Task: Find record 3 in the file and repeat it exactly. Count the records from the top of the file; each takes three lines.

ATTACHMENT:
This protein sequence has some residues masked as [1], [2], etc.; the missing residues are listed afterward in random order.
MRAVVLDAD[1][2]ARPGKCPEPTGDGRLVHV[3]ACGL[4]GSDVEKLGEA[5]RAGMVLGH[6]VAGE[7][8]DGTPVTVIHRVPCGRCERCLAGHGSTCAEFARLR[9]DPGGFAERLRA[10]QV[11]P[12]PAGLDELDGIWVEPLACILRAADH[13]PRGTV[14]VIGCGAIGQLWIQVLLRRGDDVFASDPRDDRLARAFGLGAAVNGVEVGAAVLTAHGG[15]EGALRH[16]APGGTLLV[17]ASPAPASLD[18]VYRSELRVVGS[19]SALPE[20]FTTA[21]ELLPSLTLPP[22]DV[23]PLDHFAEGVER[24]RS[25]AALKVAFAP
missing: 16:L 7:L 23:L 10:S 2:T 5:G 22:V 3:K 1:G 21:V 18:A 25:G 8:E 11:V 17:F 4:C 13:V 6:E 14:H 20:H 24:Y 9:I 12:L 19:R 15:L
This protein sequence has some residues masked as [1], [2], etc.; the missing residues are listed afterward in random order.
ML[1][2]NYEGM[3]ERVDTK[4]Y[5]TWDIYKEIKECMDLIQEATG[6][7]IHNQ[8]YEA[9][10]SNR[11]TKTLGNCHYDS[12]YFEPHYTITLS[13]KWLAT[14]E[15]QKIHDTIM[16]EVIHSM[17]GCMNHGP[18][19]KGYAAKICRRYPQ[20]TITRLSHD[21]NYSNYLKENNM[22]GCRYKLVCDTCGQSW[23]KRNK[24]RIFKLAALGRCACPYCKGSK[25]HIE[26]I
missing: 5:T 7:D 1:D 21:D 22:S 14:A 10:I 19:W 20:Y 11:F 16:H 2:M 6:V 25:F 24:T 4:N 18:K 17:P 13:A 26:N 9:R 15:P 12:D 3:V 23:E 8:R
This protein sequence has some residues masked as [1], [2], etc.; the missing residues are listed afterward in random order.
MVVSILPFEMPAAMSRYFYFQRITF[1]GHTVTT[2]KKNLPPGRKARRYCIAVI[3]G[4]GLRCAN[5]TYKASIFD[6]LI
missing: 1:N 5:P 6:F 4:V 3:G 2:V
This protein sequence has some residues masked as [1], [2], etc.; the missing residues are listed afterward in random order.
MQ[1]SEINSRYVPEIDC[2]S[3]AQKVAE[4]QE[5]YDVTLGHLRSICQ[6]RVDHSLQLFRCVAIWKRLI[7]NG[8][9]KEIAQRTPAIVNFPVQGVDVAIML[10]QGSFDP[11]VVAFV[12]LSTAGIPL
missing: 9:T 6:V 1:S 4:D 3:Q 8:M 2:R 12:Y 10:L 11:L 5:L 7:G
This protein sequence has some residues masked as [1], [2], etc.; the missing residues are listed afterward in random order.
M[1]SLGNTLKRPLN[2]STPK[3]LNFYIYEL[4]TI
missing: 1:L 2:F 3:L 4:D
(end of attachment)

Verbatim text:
This protein sequence has some residues masked as [1], [2], etc.; the missing residues are listed afterward in random order.
MVVSILPFEMPAAMSRYFYFQRITF[1]GHTVTT[2]KKNLPPGRKARRYCIAVI[3]G[4]GLRCAN[5]TYKASIFD[6]LI
missing: 1:N 5:P 6:F 4:V 3:G 2:V